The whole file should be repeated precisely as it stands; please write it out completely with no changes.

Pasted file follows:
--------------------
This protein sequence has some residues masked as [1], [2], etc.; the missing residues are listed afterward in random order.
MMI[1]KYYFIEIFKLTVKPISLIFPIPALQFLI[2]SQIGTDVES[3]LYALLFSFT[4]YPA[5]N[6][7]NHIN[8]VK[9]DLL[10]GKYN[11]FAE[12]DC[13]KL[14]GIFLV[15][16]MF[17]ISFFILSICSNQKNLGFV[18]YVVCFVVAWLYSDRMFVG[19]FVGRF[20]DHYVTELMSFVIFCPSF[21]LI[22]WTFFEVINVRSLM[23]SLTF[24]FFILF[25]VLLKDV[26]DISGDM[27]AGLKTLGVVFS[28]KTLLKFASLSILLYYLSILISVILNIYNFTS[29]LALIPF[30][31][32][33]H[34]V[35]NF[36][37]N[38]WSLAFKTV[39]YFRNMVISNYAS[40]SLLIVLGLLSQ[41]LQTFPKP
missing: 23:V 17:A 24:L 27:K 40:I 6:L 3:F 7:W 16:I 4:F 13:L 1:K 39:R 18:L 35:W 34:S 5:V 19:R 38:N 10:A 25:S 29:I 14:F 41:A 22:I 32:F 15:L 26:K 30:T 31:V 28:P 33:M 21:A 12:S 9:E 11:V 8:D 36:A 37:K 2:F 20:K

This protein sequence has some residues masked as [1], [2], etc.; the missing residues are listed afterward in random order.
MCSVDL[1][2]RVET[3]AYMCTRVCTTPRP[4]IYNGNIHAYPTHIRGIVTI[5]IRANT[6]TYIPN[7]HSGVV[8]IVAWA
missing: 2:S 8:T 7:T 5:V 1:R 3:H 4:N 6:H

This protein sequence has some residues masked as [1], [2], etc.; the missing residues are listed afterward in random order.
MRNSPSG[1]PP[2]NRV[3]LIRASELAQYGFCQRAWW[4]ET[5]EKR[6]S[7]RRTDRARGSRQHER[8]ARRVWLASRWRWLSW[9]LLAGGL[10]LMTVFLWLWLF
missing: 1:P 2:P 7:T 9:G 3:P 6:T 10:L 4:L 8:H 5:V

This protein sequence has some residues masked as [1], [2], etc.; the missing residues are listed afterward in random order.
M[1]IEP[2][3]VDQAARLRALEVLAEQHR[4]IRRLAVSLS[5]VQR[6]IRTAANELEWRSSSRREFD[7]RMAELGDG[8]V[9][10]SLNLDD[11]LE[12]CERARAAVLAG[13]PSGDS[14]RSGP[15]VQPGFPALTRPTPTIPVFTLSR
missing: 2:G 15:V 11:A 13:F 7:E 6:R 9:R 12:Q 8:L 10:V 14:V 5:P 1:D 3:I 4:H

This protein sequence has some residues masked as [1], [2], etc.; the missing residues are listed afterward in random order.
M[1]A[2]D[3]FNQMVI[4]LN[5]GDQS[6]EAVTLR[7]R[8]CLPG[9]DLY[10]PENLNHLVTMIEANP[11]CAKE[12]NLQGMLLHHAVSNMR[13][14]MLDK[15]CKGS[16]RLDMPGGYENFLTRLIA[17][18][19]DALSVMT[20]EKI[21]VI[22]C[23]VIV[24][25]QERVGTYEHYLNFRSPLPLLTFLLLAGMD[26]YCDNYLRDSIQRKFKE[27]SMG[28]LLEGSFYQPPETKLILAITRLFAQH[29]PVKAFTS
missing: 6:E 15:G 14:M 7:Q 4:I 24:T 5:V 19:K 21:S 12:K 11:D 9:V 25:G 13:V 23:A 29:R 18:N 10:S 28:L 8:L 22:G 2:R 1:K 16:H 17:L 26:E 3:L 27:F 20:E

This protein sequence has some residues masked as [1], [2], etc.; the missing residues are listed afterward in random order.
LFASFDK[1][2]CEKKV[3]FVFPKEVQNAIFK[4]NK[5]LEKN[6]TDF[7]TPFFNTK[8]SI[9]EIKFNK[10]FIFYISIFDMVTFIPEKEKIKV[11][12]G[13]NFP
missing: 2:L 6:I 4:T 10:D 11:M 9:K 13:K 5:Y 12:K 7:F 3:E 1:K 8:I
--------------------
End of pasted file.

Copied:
This protein sequence has some residues masked as [1], [2], etc.; the missing residues are listed afterward in random order.
MMI[1]KYYFIEIFKLTVKPISLIFPIPALQFLI[2]SQIGTDVES[3]LYALLFSFT[4]YPA[5]N[6][7]NHIN[8]VK[9]DLL[10]GKYN[11]FAE[12]DC[13]KL[14]GIFLV[15][16]MF[17]ISFFILSICSNQKNLGFV[18]YVVCFVVAWLYSDRMFVG[19]FVGRF[20]DHYVTELMSFVIFCPSF[21]LI[22]WTFFEVINVRSLM[23]SLTF[24]FFILF[25]VLLKDV[26]DISGDM[27]AGLKTLGVVFS[28]KTLLKFASLSILLYYLSILISVILNIYNFTS[29]LALIPF[30][31][32][33]H[34]V[35]NF[36][37]N[38]WSLAFKTV[39]YFRNMVISNYAS[40]SLLIVLGLLSQ[41]LQTFPKP
missing: 23:V 17:A 24:L 27:K 40:I 6:L 3:F 7:W 16:I 4:F 13:L 1:K 39:R 18:L 35:W 34:S 5:V 19:R 38:N 10:A 25:S 29:I 14:F 41:A 22:I 32:F 15:L 26:K 30:T 31:V 28:P 33:M 21:A 12:S 9:E 11:V 8:D 36:A 37:K 2:F 20:K

This protein sequence has some residues masked as [1], [2], etc.; the missing residues are listed afterward in random order.
MCSVDL[1][2]RVET[3]AYMCTRVCTTPRP[4]IYNGNIHAYPTHIRGIVTI[5]IRANT[6]TYIPN[7]HSGVV[8]IVAWA
missing: 2:S 8:T 7:T 5:V 1:R 3:H 4:N 6:H

This protein sequence has some residues masked as [1], [2], etc.; the missing residues are listed afterward in random order.
MRNSPSG[1]PP[2]NRV[3]LIRASELAQYGFCQRAWW[4]ET[5]EKR[6]S[7]RRTDRARGSRQHER[8]ARRVWLASRWRWLSW[9]LLAGGL[10]LMTVFLWLWLF
missing: 1:P 2:P 7:T 9:G 3:P 6:T 10:L 4:L 8:H 5:V

This protein sequence has some residues masked as [1], [2], etc.; the missing residues are listed afterward in random order.
M[1]IEP[2][3]VDQAARLRALEVLAEQHR[4]IRRLAVSLS[5]VQR[6]IRTAANELEWRSSSRREFD[7]RMAELGDG[8]V[9][10]SLNLDD[11]LE[12]CERARAAVLAG[13]PSGDS[14]RSGP[15]VQPGFPALTRPTPTIPVFTLSR
missing: 2:G 15:V 11:A 13:F 7:E 6:R 9:R 12:Q 8:L 10:V 14:V 5:P 1:D 3:I 4:H

This protein sequence has some residues masked as [1], [2], etc.; the missing residues are listed afterward in random order.
M[1]A[2]D[3]FNQMVI[4]LN[5]GDQS[6]EAVTLR[7]R[8]CLPG[9]DLY[10]PENLNHLVTMIEANP[11]CAKE[12]NLQGMLLHHAVSNMR[13][14]MLDK[15]CKGS[16]RLDMPGGYENFLTRLIA[17][18][19]DALSVMT[20]EKI[21]VI[22]C[23]VIV[24][25]QERVGTYEHYLNFRSPLPLLTFLLLAGMD[26]YCDNYLRDSIQRKFKE[27]SMG[28]LLEGSFYQPPETKLILAITRLFAQH[29]PVKAFTS
missing: 6:E 15:G 14:M 7:Q 4:I 24:T 5:V 19:K 21:S 12:K 11:D 9:V 25:G 13:V 23:A 29:R 18:N 10:S 28:L 8:L 22:G 2:R 1:K 16:H 17:L 26:E 3:L 27:F 20:E

This protein sequence has some residues masked as [1], [2], etc.; the missing residues are listed afterward in random order.
LFASFDK[1][2]CEKKV[3]FVFPKEVQNAIFK[4]NK[5]LEKN[6]TDF[7]TPFFNTK[8]SI[9]EIKFNK[10]FIFYISIFDMVTFIPEKEKIKV[11][12]G[13]NFP
missing: 2:L 6:I 4:T 10:D 11:M 9:K 13:K 5:Y 12:K 7:F 3:E 1:K 8:I